Mean TE (± s.e.m.) was computed over all animate characters (Biological-Motion, Upside-Down and Time-Shifted) and over all inanimate characters (Rigid-Translation, Double-Pendulum and Whirligig), and is plotted as An (black) and In (gray), respectively. Left and right bars in each panel correspond to the data for static and dynamic trials, respectively.
The relative size of the time bias in static versus dynamic trials was not constant across characters, but depended on the specific moving character displayed in the dynamic trials of the same session (as also implied by the significant interaction between the character type and the figure type, see ANOVA above). Figure 4 plots the average difference between the value of the mean timing error in dynamic trials and the corresponding value in static trials. The trend was very similar to that previously described for the timing errors of static and dynamic trials considered separately (see Fig. 2): the largest absolute difference between dynamic and static values (corresponding to a more negative timing in the former than in the latter case) was associated with the Biological-Motion condition, while progressively smaller values were associated with Time-Shifted, Upside-Down, Double-Pendulum, Rigid-Translation and Whirligig conditions in this order. All comparisons were statistically significant (post-hoc Bonferroni t-tests, P<0.05) with the exception of the comparison between Biological-Motion and Time-Shifted.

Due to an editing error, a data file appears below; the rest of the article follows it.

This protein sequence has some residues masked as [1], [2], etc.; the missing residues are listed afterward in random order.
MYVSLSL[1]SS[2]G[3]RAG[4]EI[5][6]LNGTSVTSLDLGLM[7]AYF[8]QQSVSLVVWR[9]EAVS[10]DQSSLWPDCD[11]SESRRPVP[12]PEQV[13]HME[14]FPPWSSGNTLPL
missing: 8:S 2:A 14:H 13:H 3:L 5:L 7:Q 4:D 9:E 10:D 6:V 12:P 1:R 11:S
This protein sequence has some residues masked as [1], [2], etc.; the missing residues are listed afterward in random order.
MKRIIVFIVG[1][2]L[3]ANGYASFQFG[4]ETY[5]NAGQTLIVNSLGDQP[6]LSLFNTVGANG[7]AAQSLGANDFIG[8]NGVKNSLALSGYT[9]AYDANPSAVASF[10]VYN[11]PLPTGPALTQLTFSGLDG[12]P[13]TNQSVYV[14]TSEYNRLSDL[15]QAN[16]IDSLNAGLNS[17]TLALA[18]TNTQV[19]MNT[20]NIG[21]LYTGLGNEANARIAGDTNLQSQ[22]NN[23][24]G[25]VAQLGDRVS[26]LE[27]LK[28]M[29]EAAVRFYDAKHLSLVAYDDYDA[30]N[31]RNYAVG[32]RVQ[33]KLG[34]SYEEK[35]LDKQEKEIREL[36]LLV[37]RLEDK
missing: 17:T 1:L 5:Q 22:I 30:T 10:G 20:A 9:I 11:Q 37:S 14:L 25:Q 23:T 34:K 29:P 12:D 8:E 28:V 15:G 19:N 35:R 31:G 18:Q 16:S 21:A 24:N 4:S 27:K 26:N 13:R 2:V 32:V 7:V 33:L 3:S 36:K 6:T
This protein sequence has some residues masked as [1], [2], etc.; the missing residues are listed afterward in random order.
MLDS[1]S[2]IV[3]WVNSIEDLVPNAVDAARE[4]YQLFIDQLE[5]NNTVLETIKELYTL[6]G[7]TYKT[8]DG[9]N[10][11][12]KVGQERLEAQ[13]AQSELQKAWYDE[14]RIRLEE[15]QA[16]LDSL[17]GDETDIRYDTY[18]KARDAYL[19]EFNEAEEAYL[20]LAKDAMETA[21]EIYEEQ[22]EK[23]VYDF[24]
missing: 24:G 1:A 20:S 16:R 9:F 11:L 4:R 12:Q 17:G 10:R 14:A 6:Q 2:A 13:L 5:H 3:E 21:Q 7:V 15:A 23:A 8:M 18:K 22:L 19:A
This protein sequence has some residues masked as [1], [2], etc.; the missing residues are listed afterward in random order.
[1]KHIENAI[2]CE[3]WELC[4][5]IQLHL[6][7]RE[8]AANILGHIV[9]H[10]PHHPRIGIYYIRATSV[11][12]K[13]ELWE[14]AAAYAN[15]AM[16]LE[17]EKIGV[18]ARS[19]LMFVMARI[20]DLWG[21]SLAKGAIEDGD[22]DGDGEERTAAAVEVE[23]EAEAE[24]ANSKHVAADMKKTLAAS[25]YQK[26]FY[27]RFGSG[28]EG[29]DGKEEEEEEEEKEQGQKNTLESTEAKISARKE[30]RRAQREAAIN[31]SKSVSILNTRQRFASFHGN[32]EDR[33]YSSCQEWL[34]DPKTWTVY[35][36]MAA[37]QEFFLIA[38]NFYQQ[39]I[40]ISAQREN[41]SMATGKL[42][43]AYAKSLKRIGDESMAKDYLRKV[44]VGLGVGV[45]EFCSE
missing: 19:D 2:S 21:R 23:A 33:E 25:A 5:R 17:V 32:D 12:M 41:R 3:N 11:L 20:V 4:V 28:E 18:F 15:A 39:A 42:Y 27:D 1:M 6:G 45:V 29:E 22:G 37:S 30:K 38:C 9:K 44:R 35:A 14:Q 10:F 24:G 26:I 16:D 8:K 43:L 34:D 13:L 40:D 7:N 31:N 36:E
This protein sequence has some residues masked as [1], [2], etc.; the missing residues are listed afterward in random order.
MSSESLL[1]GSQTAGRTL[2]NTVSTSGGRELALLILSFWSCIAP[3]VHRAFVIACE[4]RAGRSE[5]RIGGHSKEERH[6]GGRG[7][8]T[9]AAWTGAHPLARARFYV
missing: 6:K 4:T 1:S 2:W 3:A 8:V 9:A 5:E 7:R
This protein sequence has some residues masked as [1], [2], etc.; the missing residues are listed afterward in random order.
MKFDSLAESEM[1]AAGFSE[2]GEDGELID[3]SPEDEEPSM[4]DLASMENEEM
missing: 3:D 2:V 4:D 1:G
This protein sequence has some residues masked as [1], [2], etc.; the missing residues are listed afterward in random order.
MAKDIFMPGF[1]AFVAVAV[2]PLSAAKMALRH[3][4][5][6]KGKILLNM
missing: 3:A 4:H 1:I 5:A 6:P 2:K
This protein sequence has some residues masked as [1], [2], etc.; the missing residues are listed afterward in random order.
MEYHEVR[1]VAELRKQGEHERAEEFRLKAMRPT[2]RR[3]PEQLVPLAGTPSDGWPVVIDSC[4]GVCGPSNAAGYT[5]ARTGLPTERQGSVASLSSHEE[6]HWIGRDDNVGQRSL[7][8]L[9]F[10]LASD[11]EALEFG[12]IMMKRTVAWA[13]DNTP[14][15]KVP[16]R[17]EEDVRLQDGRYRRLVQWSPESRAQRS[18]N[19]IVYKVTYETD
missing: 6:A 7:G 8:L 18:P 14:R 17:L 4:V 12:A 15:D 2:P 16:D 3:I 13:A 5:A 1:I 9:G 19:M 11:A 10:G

History of context effects.